One in five health insurance apps rejected

By January 24, 2013 • Reprints
Having trouble getting health insurance? You’re not alone, according to new data.

Analysis from HealthPocket shows the health insurance industry
averages an application rejection rate of 22 percent of submitted
individual and family applications nationally.

And some states are much worse: Montana has the highest percentage of
area insurer rejections with 45 percent, followed by Alabama (40
percent), District of Columbia (37 percent), Arkansas (35 percent) and
Alaska (34 percent). Plus, some insurers have declination rates greater
than 70 percent, analysts found.

“Clearly there is great variability across states and within states
in terms of how frequently an insurer rejects a health insurance
application, but nationally it seems to be occurring more frequently
than industry analysts had assumed,” says Kev Coleman, head of research
and data at HealthPocket.

For example, Kaiser Permanente plans in Georgia have a declination
rate of 34 percent, but in Hawaii the same company has a much lower rate
of 22 percent, analysts said.

HealthPocket, a free website that compares and ranks all health
plans, analyzed publicly available insurance records of 9,450 plans for
individuals and families under the age of 65 to determine the average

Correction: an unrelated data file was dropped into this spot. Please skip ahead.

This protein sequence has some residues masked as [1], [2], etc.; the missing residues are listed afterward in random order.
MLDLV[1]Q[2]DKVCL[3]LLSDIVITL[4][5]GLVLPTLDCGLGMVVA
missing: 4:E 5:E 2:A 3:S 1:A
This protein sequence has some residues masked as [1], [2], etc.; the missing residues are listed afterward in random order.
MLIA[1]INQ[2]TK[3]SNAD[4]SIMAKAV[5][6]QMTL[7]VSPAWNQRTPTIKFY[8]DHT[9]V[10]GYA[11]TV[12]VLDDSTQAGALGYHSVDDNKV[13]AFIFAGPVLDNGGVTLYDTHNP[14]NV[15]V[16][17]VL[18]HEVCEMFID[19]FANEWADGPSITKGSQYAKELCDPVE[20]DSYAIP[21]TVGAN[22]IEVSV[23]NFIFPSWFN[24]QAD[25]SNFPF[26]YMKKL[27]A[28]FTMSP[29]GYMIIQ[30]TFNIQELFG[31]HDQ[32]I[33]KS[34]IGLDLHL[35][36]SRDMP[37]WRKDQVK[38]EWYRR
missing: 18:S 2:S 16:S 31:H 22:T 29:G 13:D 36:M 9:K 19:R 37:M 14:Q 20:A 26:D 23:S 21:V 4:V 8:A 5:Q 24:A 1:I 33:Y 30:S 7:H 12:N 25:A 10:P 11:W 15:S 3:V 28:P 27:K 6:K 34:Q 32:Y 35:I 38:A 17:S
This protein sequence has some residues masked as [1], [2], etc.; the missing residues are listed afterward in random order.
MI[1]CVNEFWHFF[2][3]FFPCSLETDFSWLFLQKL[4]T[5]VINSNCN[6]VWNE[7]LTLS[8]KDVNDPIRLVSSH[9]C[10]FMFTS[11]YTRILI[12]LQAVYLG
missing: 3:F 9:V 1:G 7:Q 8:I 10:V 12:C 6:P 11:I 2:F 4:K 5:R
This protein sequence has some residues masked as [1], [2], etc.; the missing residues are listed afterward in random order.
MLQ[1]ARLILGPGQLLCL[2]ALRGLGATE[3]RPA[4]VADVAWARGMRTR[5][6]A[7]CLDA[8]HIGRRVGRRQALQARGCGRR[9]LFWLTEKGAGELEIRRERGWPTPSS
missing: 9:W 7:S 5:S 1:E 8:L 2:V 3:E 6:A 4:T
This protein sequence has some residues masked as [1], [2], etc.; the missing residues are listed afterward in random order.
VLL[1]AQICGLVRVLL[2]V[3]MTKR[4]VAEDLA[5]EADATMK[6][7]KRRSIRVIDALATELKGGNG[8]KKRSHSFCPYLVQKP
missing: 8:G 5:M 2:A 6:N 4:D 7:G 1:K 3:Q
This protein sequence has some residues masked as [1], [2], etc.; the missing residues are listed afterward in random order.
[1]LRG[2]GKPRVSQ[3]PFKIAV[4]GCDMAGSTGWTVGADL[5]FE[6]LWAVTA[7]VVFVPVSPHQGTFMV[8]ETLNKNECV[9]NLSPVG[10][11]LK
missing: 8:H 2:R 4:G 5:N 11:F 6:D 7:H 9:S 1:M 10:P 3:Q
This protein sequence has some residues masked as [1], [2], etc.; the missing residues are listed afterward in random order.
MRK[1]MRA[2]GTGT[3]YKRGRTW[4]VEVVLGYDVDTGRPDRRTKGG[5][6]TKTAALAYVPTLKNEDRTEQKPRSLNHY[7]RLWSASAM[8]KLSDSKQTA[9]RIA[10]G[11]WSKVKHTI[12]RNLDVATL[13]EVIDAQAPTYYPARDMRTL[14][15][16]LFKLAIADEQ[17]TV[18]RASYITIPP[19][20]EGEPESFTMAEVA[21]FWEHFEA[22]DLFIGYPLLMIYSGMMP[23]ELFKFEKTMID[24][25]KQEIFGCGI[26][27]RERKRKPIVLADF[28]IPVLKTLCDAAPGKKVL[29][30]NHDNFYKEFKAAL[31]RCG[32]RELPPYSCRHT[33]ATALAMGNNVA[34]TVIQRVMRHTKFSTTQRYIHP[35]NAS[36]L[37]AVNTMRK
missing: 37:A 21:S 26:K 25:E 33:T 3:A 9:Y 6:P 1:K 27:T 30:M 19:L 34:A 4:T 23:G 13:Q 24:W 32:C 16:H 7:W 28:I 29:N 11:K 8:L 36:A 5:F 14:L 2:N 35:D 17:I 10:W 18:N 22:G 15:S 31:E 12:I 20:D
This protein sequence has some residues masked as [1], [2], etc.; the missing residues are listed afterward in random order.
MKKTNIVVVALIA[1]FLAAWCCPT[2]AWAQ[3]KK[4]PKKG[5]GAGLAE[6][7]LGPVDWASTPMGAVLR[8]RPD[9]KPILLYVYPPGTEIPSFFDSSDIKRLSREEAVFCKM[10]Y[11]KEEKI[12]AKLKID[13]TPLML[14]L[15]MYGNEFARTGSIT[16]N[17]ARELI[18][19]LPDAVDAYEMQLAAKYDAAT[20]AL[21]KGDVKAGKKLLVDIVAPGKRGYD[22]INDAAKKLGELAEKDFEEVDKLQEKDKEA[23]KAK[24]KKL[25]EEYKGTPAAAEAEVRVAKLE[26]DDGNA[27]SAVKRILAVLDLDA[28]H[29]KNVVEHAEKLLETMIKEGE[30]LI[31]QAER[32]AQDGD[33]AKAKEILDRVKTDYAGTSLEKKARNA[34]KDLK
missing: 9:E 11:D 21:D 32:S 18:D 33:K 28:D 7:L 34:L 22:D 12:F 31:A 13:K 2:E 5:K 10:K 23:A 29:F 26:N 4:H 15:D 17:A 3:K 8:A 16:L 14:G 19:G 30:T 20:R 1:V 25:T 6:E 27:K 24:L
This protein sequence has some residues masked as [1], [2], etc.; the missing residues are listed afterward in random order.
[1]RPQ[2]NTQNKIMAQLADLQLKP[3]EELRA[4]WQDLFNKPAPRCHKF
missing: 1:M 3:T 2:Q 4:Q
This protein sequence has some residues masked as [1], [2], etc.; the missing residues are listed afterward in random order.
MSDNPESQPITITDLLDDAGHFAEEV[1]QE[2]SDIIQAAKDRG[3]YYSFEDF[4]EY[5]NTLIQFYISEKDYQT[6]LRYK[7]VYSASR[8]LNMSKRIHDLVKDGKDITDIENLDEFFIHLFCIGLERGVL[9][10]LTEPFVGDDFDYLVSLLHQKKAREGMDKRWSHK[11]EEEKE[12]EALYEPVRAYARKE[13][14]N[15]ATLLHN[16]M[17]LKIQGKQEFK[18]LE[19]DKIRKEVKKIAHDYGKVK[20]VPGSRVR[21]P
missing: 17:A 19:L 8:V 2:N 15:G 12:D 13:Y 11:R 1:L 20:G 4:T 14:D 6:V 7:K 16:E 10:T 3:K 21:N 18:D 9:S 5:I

declination rate of health insurance applications, and compared this
average to the declination rate of individual insurers.

Beginning Jan. 1, 2014, under the Patient Protection and Affordable
Care Act, insurers are prohibited from discriminating against or
charging higher rates for any individuals based on gender or
pre-existing medical conditions.

“What is unclear is whether some insurers have increased their
declination rate in order to improve risk pool health and profitability
prior to 2014, when [the pre-existing provision goes into effect],”
Coleman says.

The research called out the plans with the highest declination rates.
They are: South Dakota’s John Alden Life Insurance Company (73
percent), Utah’s Assurant Health (71 percent), North Dakota’s Assurant
Health (58 percent), Kentucky’s Time Insurance Company (56 percent), and
Idaho’s Assurant Health (56 percent).

Additionally, some non-profit insurance companies have higher
declination rates than for-profit insurers, analysts found. Kaiser
Permanente in Georgia, for example, has a declination rate of 34 percent
while Humana, a large for-profit insurer in Georgia, has a declination
rate of 23 percent.

But East Coasters fare the best with their chances of getting health
insurance. Maine, Massachusetts, New Jersey, New York and Vermont all
have zero declination rates.

NOTE-  Thats because these states have community rating, guaranteed issue… Reeve